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Springtime in Germany means the countdown is on for the country’s brief feast on a vegetable known as “white gold.” The Germans’ passion for white asparagus is celebrated in museums — and even by queens.

When makeshift stalls and signs advertising fresh asparagus pop up along the roadside, Germans know it’s “Spargelzeit,” the brief asparagus season. Over a few weeks, people go wild with asparagus dishes and every restaurant has a special asparagus menu. In North Rhine-Westphalia, 140 farms have mapped out a distinctive culinary route they’ve called the “Spargelstrasse” (Asparagus Road).
Customers have a choice of different qualities, the most expensive being the stalks that are straight, have a length of about 22 centimeters and tightly closed tips, followed by less-perfect spears – too thin, bended – or even broken. No fuss: some stalls sell ready-peeled asparagus, as unlike the green variety, white asparagus must be peeled.
Germans can never seem to get enough of the slender white stalks only available for a few weeks each year: the season begins in mid April and invariably ends on June 24. Supermarkets, farms, farmer’s markets and roadside vendors categorize and price the vegetable according to length and tips. In 2018, customers paid an average of €5.48 ($6.18) for a kilo of white asparagus.
The “vegetable of kings” is traditionally served with melted butter or creamy rich Hollandaise sauce, boiled new potatoes and thin slices of cold ham. From soups, tartes and omelettes to schnapps, there’s no limit to people’s creativity when it comes to asparagus.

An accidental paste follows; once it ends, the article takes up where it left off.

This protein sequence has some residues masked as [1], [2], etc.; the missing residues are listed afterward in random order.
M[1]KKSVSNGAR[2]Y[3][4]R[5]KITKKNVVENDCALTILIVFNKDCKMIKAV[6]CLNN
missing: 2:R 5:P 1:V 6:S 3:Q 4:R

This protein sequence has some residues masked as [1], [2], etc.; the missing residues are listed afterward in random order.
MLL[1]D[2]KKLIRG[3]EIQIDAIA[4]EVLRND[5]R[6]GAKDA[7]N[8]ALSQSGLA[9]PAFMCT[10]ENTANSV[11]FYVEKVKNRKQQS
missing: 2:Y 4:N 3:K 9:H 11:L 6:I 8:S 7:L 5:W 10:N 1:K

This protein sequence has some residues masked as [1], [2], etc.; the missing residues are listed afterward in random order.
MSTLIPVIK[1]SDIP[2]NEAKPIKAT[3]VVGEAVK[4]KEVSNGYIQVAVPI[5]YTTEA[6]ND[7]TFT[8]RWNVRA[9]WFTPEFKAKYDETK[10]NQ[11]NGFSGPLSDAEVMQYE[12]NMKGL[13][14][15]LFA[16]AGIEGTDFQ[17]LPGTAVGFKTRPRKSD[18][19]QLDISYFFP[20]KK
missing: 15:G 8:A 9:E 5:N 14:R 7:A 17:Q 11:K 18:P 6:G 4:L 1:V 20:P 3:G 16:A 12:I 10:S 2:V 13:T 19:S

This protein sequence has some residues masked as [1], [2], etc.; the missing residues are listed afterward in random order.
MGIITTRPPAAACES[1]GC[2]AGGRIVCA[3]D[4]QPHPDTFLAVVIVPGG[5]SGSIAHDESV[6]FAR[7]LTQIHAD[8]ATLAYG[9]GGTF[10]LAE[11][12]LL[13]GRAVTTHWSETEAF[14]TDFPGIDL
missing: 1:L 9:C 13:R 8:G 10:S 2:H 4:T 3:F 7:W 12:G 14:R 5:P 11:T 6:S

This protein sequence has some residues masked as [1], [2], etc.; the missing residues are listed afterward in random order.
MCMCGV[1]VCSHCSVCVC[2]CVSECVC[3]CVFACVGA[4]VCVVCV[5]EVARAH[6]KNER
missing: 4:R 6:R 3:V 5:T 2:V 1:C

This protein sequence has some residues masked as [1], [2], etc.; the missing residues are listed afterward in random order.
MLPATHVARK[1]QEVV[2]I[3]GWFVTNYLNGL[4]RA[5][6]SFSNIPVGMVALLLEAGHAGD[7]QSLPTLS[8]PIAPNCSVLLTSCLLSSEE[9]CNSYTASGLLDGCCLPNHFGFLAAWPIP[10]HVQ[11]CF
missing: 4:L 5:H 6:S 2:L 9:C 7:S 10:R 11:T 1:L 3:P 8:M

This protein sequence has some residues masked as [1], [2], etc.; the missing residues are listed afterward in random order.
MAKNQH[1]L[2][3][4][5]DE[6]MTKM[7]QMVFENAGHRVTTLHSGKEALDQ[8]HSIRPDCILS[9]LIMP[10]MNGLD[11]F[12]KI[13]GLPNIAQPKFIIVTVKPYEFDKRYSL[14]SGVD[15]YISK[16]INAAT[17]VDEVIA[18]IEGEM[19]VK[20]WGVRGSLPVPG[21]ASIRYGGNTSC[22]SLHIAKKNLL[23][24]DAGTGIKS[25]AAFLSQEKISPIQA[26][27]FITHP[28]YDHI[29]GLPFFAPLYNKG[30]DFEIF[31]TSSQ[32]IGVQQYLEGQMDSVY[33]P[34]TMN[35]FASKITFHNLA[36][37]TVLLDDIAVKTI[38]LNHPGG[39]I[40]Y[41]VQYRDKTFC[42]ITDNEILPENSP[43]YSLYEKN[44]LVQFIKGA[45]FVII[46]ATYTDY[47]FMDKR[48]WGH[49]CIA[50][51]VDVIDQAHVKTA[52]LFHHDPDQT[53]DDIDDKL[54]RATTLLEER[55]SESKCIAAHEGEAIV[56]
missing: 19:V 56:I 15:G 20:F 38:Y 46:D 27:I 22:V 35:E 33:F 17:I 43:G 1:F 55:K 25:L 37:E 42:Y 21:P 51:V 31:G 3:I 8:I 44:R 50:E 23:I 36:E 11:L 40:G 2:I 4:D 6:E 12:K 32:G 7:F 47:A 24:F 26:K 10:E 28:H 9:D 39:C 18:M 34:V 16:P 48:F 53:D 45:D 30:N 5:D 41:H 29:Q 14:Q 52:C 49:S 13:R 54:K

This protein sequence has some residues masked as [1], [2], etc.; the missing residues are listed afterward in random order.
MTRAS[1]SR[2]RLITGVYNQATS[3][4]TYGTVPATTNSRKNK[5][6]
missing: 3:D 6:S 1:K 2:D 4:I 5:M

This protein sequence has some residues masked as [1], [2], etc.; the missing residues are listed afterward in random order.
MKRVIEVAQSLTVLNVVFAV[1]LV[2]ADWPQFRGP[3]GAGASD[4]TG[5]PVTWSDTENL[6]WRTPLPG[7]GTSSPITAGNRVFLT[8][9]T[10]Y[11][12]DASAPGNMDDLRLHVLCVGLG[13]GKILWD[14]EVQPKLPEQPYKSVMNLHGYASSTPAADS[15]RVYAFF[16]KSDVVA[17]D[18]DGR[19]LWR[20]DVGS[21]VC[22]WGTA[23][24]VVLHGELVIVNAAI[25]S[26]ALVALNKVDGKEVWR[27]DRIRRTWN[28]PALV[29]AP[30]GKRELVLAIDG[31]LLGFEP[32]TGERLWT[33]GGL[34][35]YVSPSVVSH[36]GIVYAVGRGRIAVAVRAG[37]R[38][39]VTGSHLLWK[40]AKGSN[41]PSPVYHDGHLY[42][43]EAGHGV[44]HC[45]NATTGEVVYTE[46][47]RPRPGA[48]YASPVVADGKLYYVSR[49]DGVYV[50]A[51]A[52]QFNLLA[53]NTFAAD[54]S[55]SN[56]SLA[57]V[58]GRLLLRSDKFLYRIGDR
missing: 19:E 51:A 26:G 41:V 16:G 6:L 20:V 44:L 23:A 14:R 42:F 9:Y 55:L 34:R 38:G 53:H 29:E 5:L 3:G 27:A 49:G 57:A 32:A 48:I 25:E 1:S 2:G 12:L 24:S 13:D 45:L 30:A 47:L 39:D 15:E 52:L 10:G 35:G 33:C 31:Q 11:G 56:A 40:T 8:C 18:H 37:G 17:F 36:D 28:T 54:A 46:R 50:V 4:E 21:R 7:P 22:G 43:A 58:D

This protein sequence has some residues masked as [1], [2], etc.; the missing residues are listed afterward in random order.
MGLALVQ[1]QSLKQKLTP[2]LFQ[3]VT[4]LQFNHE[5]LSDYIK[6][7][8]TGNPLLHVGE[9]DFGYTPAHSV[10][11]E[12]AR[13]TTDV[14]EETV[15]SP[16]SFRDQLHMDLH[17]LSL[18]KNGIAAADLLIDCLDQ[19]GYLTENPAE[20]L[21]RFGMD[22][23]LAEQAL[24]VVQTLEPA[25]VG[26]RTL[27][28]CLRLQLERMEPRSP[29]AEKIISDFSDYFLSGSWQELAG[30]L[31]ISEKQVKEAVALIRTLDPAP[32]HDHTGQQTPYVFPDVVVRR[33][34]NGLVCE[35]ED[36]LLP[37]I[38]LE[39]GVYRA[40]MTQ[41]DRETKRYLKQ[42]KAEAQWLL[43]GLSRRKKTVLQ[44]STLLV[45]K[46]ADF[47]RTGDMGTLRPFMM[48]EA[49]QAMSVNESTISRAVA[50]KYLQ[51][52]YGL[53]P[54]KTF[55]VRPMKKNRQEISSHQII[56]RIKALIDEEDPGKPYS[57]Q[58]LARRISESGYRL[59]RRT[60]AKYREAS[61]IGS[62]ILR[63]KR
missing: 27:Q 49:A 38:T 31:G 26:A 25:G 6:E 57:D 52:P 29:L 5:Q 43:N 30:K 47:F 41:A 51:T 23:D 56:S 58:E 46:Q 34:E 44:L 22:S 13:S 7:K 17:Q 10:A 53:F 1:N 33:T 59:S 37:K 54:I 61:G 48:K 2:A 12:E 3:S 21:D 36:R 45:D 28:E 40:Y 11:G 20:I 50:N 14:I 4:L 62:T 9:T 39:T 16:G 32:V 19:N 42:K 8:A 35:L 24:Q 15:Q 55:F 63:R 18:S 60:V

Asparagus was a delicacy even in ancient times. Roman historian Marcus Porcius Cato described its cultivation in his book “De agri cultura.” King Louis XIV had asparagus grown in Versailles in 17th century France. In 1852, a cannery in the German town of Brunswick started canning asparagus: Finally, it was available year-round.
The stalks grow under long mounds of heaped soil, and unlike green asparagus, they need to be harvested before they reach the sunlight. It is labor-intensive work, as every single stalk is harvested by hand. In 2017, many thousands of workers — mainly from Romania and Poland — cut some 129,600 tons of white asparagus in Germany during the short season.
In spring, asparagus-growing regions all over Germany invariably crown a new asparagus queen. The young women, often growers’ daughters, promote and represent the seasonal delicacy. The state of North Rhine-Westphalia, which is the most populous in Germany, requires “candidates to be between 18 and 25 years old and definitely independently mobile so they can cover events on their own.”
A museum in the Bavarian town of Schrobenhausen is dedicated solely to the royal vegetable. Opened in a 15th century tower in 1985, the museum was turned into the only European Asparagus Museum six years later. The exhibits shine a light on everything asparagus, including agriculture, history, literature, art and curios, including the above tongs.
Author: Dagmar Breitenbach
When makeshift stalls and signs advertising fresh asparagus pop up along the roadside, Germans know it’s “Spargelzeit,” the brief asparagus season. Over a few weeks, people go wild with asparagus dishes and every restaurant has a special asparagus menu. In North Rhine-Westphalia, 140 farms have mapped out a distinctive culinary route they’ve called the “Spargelstrasse” (Asparagus Road).
Customers have a choice of different qualities, the most expensive being the stalks that are straight, have a length of about 22 centimeters and tightly closed tips, followed by less-perfect spears – too thin, bended – or even broken. No fuss: some stalls sell ready-peeled asparagus, as unlike the green variety, white asparagus must be peeled.